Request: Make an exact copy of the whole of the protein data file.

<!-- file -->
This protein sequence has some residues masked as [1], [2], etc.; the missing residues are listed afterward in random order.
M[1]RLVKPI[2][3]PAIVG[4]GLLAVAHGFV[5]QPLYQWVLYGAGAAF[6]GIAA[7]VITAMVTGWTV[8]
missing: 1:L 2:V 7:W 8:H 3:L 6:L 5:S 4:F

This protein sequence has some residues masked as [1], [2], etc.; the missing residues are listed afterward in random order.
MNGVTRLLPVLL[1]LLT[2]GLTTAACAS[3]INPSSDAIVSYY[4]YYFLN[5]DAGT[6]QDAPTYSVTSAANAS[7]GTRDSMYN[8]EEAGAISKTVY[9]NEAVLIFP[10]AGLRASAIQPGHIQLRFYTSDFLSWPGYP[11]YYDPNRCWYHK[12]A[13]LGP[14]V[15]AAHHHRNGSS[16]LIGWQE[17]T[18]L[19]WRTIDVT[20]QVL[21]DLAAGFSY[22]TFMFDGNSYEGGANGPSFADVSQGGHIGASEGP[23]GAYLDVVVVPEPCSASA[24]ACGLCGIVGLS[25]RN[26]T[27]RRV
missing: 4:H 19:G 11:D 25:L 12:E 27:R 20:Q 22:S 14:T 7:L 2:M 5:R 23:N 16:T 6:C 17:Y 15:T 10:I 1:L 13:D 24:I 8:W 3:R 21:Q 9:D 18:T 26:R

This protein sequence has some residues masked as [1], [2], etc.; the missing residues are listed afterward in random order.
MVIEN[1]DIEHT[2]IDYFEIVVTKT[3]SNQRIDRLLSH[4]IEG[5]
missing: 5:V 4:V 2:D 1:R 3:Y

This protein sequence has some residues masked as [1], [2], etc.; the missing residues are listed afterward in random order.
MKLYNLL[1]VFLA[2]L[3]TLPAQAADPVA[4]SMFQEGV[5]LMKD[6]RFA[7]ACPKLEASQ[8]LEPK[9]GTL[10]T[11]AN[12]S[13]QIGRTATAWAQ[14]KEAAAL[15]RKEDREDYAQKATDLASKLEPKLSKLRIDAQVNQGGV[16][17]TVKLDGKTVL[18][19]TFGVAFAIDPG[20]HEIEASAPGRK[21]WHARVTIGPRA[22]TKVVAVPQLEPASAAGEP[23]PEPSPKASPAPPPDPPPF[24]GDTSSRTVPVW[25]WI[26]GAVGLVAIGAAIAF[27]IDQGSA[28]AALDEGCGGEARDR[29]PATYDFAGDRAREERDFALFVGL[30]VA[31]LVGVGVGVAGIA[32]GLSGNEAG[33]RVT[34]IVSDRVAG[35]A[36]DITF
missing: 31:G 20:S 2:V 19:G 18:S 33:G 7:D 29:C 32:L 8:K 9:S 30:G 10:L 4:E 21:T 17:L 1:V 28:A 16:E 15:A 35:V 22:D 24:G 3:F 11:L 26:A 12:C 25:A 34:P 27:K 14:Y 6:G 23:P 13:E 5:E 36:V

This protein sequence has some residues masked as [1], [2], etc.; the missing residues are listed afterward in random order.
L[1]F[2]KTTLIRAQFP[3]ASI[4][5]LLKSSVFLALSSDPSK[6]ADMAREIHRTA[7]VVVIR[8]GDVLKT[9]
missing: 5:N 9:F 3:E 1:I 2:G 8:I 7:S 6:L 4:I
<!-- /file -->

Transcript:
This protein sequence has some residues masked as [1], [2], etc.; the missing residues are listed afterward in random order.
M[1]RLVKPI[2][3]PAIVG[4]GLLAVAHGFV[5]QPLYQWVLYGAGAAF[6]GIAA[7]VITAMVTGWTV[8]
missing: 1:L 2:V 7:W 8:H 3:L 6:L 5:S 4:F

This protein sequence has some residues masked as [1], [2], etc.; the missing residues are listed afterward in random order.
MNGVTRLLPVLL[1]LLT[2]GLTTAACAS[3]INPSSDAIVSYY[4]YYFLN[5]DAGT[6]QDAPTYSVTSAANAS[7]GTRDSMYN[8]EEAGAISKTVY[9]NEAVLIFP[10]AGLRASAIQPGHIQLRFYTSDFLSWPGYP[11]YYDPNRCWYHK[12]A[13]LGP[14]V[15]AAHHHRNGSS[16]LIGWQE[17]T[18]L[19]WRTIDVT[20]QVL[21]DLAAGFSY[22]TFMFDGNSYEGGANGPSFADVSQGGHIGASEGP[23]GAYLDVVVVPEPCSASA[24]ACGLCGIVGLS[25]RN[26]T[27]RRV
missing: 4:H 19:G 11:D 25:L 12:E 27:R 20:Q 22:S 14:T 7:L 2:M 5:R 23:N 16:T 6:C 17:Y 15:T 10:I 1:L 13:D 24:I 8:W 3:R 21:Q 9:D 18:T 26:R

This protein sequence has some residues masked as [1], [2], etc.; the missing residues are listed afterward in random order.
MVIEN[1]DIEHT[2]IDYFEIVVTKT[3]SNQRIDRLLSH[4]IEG[5]
missing: 5:V 4:V 2:D 1:R 3:Y

This protein sequence has some residues masked as [1], [2], etc.; the missing residues are listed afterward in random order.
MKLYNLL[1]VFLA[2]L[3]TLPAQAADPVA[4]SMFQEGV[5]LMKD[6]RFA[7]ACPKLEASQ[8]LEPK[9]GTL[10]T[11]AN[12]S[13]QIGRTATAWAQ[14]KEAAAL[15]RKEDREDYAQKATDLASKLEPKLSKLRIDAQVNQGGV[16][17]TVKLDGKTVL[18][19]TFGVAFAIDPG[20]HEIEASAPGRK[21]WHARVTIGPRA[22]TKVVAVPQLEPASAAGEP[23]PEPSPKASPAPPPDPPPF[24]GDTSSRTVPVW[25]WI[26]GAVGLVAIGAAIAF[27]IDQGSA[28]AALDEGCGGEARDR[29]PATYDFAGDRAREERDFALFVGL[30]VA[31]LVGVGVGVAGIA[32]GLSGNEAG[33]RVT[34]IVSDRVAG[35]A[36]DITF
missing: 31:G 20:S 2:V 19:G 18:S 33:G 7:D 29:C 32:L 8:K 9:S 30:G 10:L 4:E 21:T 17:L 1:V 28:A 16:E 15:A 35:V 22:D 24:G 3:F 11:L 26:A 12:C 25:A 34:P 27:K 14:Y 6:G 23:P 13:E 5:E 36:V

This protein sequence has some residues masked as [1], [2], etc.; the missing residues are listed afterward in random order.
L[1]F[2]KTTLIRAQFP[3]ASI[4][5]LLKSSVFLALSSDPSK[6]ADMAREIHRTA[7]VVVIR[8]GDVLKT[9]
missing: 5:N 9:F 3:E 1:I 2:G 8:I 7:S 6:L 4:I